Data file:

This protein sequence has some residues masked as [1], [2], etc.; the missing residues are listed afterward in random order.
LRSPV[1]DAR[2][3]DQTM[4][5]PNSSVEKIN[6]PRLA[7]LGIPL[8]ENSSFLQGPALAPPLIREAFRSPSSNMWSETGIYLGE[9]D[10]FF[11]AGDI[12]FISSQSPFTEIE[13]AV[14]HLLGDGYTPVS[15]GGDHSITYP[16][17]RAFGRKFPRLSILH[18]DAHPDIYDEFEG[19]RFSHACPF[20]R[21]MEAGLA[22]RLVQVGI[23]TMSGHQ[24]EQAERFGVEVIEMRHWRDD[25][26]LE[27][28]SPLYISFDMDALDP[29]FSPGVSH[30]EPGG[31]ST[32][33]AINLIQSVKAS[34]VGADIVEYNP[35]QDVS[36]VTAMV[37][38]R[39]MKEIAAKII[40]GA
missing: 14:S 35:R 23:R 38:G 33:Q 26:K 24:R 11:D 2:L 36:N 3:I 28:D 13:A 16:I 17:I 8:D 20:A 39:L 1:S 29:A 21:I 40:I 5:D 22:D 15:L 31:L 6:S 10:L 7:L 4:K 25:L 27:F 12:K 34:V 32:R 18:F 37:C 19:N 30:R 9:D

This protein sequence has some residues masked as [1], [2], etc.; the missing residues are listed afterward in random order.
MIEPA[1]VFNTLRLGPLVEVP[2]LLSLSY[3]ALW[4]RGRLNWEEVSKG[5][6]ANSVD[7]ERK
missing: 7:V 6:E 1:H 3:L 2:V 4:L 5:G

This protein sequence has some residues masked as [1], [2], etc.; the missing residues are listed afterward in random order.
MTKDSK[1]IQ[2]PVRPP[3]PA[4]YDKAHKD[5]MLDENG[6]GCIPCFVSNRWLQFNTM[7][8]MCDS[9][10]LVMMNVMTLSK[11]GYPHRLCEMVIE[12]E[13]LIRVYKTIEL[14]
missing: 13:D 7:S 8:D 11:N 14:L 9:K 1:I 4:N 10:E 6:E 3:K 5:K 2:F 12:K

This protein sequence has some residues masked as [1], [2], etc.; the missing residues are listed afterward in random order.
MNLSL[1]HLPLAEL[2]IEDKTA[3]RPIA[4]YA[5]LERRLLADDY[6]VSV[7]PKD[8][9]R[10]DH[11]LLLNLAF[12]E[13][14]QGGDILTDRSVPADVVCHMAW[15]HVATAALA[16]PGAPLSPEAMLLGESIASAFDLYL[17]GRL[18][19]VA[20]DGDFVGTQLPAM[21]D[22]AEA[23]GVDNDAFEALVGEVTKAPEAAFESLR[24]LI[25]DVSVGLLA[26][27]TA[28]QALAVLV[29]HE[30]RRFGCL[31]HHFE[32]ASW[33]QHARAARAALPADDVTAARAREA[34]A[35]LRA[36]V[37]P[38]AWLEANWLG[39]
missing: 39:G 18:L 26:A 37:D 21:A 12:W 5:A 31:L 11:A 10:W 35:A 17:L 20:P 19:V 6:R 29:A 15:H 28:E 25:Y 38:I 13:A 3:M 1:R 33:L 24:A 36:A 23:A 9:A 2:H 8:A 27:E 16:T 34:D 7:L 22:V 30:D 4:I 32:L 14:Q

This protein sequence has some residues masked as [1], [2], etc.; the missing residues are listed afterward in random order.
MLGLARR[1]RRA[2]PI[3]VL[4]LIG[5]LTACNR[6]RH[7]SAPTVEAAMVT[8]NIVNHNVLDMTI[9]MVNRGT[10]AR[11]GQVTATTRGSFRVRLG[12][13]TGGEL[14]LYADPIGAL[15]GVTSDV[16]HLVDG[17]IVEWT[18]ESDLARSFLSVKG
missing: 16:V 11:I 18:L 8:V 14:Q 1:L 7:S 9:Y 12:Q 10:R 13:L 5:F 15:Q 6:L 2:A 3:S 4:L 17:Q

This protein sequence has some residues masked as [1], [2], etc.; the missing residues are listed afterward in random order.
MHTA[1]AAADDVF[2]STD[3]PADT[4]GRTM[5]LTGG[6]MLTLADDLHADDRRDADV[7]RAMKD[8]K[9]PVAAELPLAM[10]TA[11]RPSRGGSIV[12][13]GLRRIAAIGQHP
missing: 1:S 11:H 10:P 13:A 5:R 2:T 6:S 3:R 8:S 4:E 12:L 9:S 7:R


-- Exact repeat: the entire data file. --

This protein sequence has some residues masked as [1], [2], etc.; the missing residues are listed afterward in random order.
LRSPV[1]DAR[2][3]DQTM[4][5]PNSSVEKIN[6]PRLA[7]LGIPL[8]ENSSFLQGPALAPPLIREAFRSPSSNMWSETGIYLGE[9]D[10]FF[11]AGDI[12]FISSQSPFTEIE[13]AV[14]HLLGDGYTPVS[15]GGDHSITYP[16][17]RAFGRKFPRLSILH[18]DAHPDIYDEFEG[19]RFSHACPF[20]R[21]MEAGLA[22]RLVQVGI[23]TMSGHQ[24]EQAERFGVEVIEMRHWRDD[25][26]LE[27][28]SPLYISFDMDALDP[29]FSPGVSH[30]EPGG[31]ST[32][33]AINLIQSVKAS[34]VGADIVEYNP[35]QDVS[36]VTAMV[37][38]R[39]MKEIAAKII[40]GA
missing: 14:S 35:R 23:R 38:G 33:Q 26:K 24:R 11:D 2:L 36:N 3:I 28:D 13:A 16:I 17:I 8:D 20:A 39:L 1:S 29:A 21:I 40:I 5:D 22:D 15:L 31:L 6:S 10:L 7:L 4:K 25:L 27:F 12:K 34:V 32:R 18:F 37:C 19:N 30:R 9:D

This protein sequence has some residues masked as [1], [2], etc.; the missing residues are listed afterward in random order.
MIEPA[1]VFNTLRLGPLVEVP[2]LLSLSY[3]ALW[4]RGRLNWEEVSKG[5][6]ANSVD[7]ERK
missing: 7:V 6:E 1:H 3:L 2:V 4:L 5:G

This protein sequence has some residues masked as [1], [2], etc.; the missing residues are listed afterward in random order.
MTKDSK[1]IQ[2]PVRPP[3]PA[4]YDKAHKD[5]MLDENG[6]GCIPCFVSNRWLQFNTM[7][8]MCDS[9][10]LVMMNVMTLSK[11]GYPHRLCEMVIE[12]E[13]LIRVYKTIEL[14]
missing: 13:D 7:S 8:D 11:N 14:L 9:K 1:I 4:N 10:E 6:E 3:K 5:K 2:F 12:K

This protein sequence has some residues masked as [1], [2], etc.; the missing residues are listed afterward in random order.
MNLSL[1]HLPLAEL[2]IEDKTA[3]RPIA[4]YA[5]LERRLLADDY[6]VSV[7]PKD[8][9]R[10]DH[11]LLLNLAF[12]E[13][14]QGGDILTDRSVPADVVCHMAW[15]HVATAALA[16]PGAPLSPEAMLLGESIASAFDLYL[17]GRL[18][19]VA[20]DGDFVGTQLPAM[21]D[22]AEA[23]GVDNDAFEALVGEVTKAPEAAFESLR[24]LI[25]DVSVGLLA[26][27]TA[28]QALAVLV[29]HE[30]RRFGCL[31]HHFE[32]ASW[33]QHARAARAALPADDVTAARAREA[34]A[35]LRA[36]V[37]P[38]AWLEANWLG[39]
missing: 39:G 18:L 26:A 37:D 21:A 12:W 5:A 31:L 11:A 10:W 35:A 17:L 20:P 19:V 6:R 29:A 15:H 28:E 25:Y 38:I 13:A 3:M 1:R 33:L 24:A 36:A 23:A 9:A 2:H 8:A 27:E 16:T 34:D 7:L 22:V 30:D 4:I 32:L 14:Q

This protein sequence has some residues masked as [1], [2], etc.; the missing residues are listed afterward in random order.
MLGLARR[1]RRA[2]PI[3]VL[4]LIG[5]LTACNR[6]RH[7]SAPTVEAAMVT[8]NIVNHNVLDMTI[9]MVNRGT[10]AR[11]GQVTATTRGSFRVRLG[12][13]TGGEL[14]LYADPIGAL[15]GVTSDV[16]HLVDG[17]IVEWT[18]ESDLARSFLSVKG
missing: 16:V 11:I 18:L 8:V 14:Q 1:L 7:S 9:Y 12:Q 10:R 13:L 5:F 15:Q 6:L 2:A 3:S 4:L 17:Q

This protein sequence has some residues masked as [1], [2], etc.; the missing residues are listed afterward in random order.
MHTA[1]AAADDVF[2]STD[3]PADT[4]GRTM[5]LTGG[6]MLTLADDLHADDRRDADV[7]RAMKD[8]K[9]PVAAELPLAM[10]TA[11]RPSRGGSIV[12][13]GLRRIAAIGQHP
missing: 1:S 11:H 10:P 13:A 5:R 2:T 6:S 3:R 8:S 4:E 12:L 9:S 7:R